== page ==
Feb 28, 2019 · ⏱ 3 minutes

Setting up Kubernetes Dashboard πŸ“Ÿ

Welcome back to the short series about getting started with Kubernetes, the practical way! If you haven't read the first post on provisioning a cluster and haven't set up your first cluster yet, please do that first and come back here. If you're running your cluster on Google's Kubernetes Engine, chances are that integrated metrics and services like Stackdriver are already great for monitoring your Kubernetes cluster, in that case, you might not actually need to deploy the following application.

Kubernetes Dashboard is an officially-supported project that offers simple workload metrics of your running clusters, including resource usage, details to deployed applications, settings, etc. Starting off with our barebones cluster and a configured kubectl, we can simply execute

$ kubectl apply -f https://raw.githubusercontent.com/kubernetes/dashboard/v1.10.1/src/deploy/recommended/kubernetes-dashboard.yaml
ploy/recommended/kubernetes-dashboard.yaml
secret/kubernetes-dashboard-certs created
serviceaccount/kubernetes-dashboard created
role.rbac.authorization.k8s.io/kubernetes-dashboard-minimal created
rolebinding.rbac.authorization.k8s.io/kubernetes-dashboard-minimal created
deployment.apps/kubernetes-dashboard created
service/kubernetes-dashboard created

This will deploy the Kubernetes Dashboard, no more steps included to get it up and running. Since it's only exposed cluster-internally, we can use kubectl's proxying feature to access the dashboard from our local machine. To do that, simply run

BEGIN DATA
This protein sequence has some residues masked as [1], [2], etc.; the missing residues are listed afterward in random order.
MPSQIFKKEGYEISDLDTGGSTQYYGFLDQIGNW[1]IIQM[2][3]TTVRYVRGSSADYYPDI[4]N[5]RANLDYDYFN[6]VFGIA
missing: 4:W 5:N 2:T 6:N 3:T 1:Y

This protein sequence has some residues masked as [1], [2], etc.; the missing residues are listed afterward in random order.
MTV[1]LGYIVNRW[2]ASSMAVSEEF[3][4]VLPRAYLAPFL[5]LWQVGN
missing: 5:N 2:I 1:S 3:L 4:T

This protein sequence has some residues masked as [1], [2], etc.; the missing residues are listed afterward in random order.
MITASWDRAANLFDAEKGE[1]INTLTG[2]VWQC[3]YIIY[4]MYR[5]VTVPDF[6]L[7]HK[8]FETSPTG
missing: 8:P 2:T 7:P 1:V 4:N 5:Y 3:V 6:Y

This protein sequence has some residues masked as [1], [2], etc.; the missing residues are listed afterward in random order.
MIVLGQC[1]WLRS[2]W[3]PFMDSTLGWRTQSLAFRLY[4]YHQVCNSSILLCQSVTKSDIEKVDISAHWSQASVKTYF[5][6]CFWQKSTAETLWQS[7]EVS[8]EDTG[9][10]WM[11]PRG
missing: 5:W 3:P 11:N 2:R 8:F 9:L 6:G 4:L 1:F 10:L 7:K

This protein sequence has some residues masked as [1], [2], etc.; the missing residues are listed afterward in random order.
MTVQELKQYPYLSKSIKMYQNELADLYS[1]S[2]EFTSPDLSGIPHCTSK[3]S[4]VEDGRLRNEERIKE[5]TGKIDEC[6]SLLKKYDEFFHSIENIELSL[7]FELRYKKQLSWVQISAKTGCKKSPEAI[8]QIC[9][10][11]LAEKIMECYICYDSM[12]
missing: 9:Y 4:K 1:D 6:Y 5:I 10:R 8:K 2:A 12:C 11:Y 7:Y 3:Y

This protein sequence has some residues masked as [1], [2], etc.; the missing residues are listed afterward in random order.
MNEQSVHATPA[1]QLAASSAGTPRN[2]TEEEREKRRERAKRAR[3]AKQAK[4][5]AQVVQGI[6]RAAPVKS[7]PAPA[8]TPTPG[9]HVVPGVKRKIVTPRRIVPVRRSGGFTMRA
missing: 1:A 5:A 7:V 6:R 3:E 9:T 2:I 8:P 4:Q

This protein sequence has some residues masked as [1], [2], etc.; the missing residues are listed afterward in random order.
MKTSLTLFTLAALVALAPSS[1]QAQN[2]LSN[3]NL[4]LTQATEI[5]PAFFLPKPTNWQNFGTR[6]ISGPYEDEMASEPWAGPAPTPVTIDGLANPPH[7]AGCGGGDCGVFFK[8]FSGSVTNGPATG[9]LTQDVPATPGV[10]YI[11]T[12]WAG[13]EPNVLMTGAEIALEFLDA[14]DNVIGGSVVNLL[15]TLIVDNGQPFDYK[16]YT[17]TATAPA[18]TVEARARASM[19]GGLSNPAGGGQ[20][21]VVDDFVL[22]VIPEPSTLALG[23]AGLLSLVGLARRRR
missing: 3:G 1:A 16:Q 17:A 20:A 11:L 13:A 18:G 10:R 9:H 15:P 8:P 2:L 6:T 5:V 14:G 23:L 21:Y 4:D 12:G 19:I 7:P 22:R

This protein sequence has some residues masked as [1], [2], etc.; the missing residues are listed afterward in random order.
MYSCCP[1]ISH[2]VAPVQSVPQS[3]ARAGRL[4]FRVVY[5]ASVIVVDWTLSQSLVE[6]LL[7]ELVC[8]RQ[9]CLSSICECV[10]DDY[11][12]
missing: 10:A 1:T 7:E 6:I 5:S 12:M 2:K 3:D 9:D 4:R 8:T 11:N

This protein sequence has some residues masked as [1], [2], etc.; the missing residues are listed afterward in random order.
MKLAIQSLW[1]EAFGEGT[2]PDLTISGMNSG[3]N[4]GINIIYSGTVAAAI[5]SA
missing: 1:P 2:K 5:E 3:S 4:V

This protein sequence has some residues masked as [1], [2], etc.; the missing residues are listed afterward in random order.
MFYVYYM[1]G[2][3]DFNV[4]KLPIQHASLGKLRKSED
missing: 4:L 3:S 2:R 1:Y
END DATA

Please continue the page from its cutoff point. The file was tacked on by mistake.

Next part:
$ kubectl proxy
Starting to serve on 127.0.0.1:8001

You should now be able to navigate to this page in your browser, which will then display a login form similar to the following image. We'll cover dashboard authentication in a second.

screen

For authentication, you can either continue following this guide or head over to the documentation, which explains basically the same thing. Let's create a new Kubernetes resource definition file in yaml format and add the following

apiVersion: v1
kind: ServiceAccount
metadata:
  name: admin-user
  namespace: kube-system
---
apiVersion: rbac.authorization.k8s.io/v1
kind: ClusterRoleBinding
metadata:
  name: admin-user
roleRef:
  apiGroup: rbac.authorization.k8s.io
  kind: ClusterRole
  name: cluster-admin
subjects:
  - kind: ServiceAccount
    name: admin-user
    namespace: kube-system

If we now continue by uploading and adding this user to our dashboard cluster using kubectl apply -f [path-to-your-file], we are able to retrieve the generated token using the following command:

$ kubectl -n kube-system describe secret $(kubectl -n kube-system get secret | grep admin-user | awk '{print $1}')
Name:         admin-user-token-4fjrh
Namespace:    kube-system
Labels:       <none>
Annotations:  kubernetes.io/service-account.name: admin-user
              kubernetes.io/service-account.uid: d604ae10-3c56-11e9-ab8a-0242c366a63f

Type:  kubernetes.io/service-account-token

Data
====
namespace:  11 bytes
token:      [TOKEN CONTENT]
ca.crt:     1025 bytes

Simply copy and paste the generated token into the dashboard login page, and you'll be able to view the dashboard's overview page which should look similar to this

screen

And we're done already! You can now explore your dashboard in full length without me interrupting πŸ™Œ